Ô ăn quan
Ô ăn quan (literally: Mandarin Square Capturing) is a traditional Vietnamese children's board game, primarily played by girls. This game is valuable for enhancing calculating ability.
Board, pieces, and players
- A rectangle which is divided into ten squares (5x2) with two semicircles at each end is drawn on the floor or the yard. The ten squares are called "rice field square", "fish pond square" or "citizen square" and the two semicircles are called "Mandarin squares".
- Pieces may be stones, fruit seeds or any other small things.
- Two players or two teams sit in two sides of the board. Each controls one side of the board.
The game's origin is still a mystery to the Vietnamese people, as it has been played for many years. Many people say that Vietnamese ancestors were inspired by green rice fields to invent a game that could be played in those huge fields. At first, the game had become quite popular throughout the country. However, as time passed Vietnamese children no longer had the same passion for the game like those in the past. For this reason, the Vietnam Museum of Ethnology is exhibiting the game with fully explained instructions with the aim of keeping the game alive among children nowadays.
According to many researchers, Ô Ăn Quan belongs to Mancala.
Each player places one big stone or ten small stones (called the "Mandarin piece") in the Mandarin square as well as five small stones (called "citizen pieces") in each of the rice field squares.
The game ends when all the pieces are captured.
If both Mandarin pieces are captured, the remaining citizen pieces belong to the player controlling the side that these pieces are on. There is a Vietnamese saying to express this situation: "hết quan, tàn dân, thu quân, bán ruộng" (literally: "Mandarin is gone, citizen dismisses, take back the army, selling the rice field") or "hết quan, tàn dân, thu quân, kéo về" (literally: "Mandarin is gone, citizen dismisses, take back the army, retreat")
Whichever player has more pieces is the winner (a Mandarin piece is equal to ten or five citizen pieces).
Players play rock paper scissors to determine the first player.
The first player takes up all the pieces of any rice field square on his/her side of the board and distributes (Vietnamese: rải: literally: scatter) one piece per square, starting at the next square in either direction. When all pieces are distributed, the player repeats by taking up the pieces of the following square and distributing them.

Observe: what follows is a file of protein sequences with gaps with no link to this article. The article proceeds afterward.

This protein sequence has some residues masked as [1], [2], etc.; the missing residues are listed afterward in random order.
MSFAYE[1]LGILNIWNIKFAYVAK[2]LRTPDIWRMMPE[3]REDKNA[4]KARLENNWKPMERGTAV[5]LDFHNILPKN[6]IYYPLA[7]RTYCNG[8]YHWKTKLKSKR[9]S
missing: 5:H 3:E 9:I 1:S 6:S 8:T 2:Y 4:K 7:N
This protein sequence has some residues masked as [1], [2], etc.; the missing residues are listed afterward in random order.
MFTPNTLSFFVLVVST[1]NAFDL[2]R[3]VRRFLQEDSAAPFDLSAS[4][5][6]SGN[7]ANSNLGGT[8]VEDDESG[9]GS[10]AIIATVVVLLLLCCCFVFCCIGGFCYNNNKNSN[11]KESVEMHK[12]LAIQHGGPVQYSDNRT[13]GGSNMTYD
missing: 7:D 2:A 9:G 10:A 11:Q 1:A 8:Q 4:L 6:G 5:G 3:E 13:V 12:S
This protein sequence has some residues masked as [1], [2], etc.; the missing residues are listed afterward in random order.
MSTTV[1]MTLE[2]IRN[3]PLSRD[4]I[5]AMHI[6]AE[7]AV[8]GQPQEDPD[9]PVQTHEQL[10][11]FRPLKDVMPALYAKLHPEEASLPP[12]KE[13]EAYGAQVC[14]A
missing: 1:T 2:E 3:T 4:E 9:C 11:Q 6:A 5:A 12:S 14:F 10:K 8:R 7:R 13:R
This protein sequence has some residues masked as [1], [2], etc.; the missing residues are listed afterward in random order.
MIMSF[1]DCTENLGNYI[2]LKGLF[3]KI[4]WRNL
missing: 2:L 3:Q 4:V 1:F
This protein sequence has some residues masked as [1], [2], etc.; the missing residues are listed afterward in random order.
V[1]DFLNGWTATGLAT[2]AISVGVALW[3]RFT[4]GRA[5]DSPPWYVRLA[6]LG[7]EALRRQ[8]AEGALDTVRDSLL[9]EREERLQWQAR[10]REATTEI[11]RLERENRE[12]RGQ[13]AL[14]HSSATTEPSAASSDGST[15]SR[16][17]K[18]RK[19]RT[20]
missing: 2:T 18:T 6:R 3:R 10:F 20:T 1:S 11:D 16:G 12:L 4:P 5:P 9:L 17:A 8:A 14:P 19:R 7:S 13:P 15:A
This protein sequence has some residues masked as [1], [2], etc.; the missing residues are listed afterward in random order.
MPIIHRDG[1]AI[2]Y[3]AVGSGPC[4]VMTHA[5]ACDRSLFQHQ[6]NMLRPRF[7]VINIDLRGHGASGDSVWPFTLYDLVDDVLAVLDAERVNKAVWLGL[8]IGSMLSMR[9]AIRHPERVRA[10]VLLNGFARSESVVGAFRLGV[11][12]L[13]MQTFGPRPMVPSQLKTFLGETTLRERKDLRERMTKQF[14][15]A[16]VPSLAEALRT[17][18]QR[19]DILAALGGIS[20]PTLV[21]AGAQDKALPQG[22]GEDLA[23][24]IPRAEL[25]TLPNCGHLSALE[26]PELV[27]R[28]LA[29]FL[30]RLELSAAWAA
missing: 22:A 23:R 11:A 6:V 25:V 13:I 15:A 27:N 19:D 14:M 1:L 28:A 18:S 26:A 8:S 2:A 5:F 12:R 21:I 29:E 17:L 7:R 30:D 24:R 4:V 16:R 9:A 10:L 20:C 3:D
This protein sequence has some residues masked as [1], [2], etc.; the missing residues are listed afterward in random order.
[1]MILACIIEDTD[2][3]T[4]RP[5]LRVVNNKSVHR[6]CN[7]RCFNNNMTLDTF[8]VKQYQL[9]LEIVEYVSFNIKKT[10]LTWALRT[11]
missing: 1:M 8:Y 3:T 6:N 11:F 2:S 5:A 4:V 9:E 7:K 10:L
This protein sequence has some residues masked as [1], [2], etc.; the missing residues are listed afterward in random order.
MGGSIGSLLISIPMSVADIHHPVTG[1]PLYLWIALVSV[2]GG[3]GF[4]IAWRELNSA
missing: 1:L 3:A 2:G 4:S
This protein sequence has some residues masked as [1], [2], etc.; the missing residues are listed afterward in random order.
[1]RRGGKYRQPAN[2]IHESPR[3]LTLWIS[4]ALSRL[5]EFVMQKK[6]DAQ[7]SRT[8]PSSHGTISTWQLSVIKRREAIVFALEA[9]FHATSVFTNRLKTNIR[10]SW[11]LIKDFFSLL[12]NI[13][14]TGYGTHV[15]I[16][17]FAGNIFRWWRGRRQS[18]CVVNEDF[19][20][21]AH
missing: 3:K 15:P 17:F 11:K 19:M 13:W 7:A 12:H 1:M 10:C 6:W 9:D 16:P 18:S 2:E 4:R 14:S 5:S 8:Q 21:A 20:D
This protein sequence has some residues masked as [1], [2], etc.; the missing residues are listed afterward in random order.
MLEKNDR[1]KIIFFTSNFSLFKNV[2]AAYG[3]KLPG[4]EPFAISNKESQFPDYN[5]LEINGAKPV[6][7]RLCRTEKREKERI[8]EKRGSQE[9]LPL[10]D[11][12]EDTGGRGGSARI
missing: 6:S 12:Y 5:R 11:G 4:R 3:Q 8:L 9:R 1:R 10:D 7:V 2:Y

If his/her side of the board is empty, he/she must use five previously-won pieces to place one piece in each square on his/her side before repeating the distribution. (If he/she do not possess any pieces, he/she must borrow a piece from the other player and return it when counting the points at the end of the game.)
When the next square to be distributed is empty, the player wins all the pieces in the square after that. A square that contains a lot of pieces is the nhà giàu square (literally: rich square).
When the next square is an empty Mandarin square, or the next two squares are empty, it becomes the other player's turn.
In some game variations, the Mandarin square can contain little citizen pieces called quan non (literally: quan: Madarin, non: young/unripen) which may not be captured.
The song (Vietnamese: đồng dao) is used when playing this game:
- Hàng trầu hàng cau The betel stall, the areca nut stall
- Là hàng con gái Be stalls of girls
- Hàng bánh hàng trái The cake stall, the fruit stall
- Là hàng bà già Be stalls of old women
- Hàng hương hàng hoa The incense stall, the flower stall
- Là hàng cúng Phật. Be stalls for offering the Buddha.
- Mạc Hiển Tích invented số ẩn (negative numbers) from the rules of this game.
- Saying: "Một đập ăn quan" - literally: "one move captures Mandarin piece": expressing a successful result getting from a simple act.
A variation of this game exists for three or four players.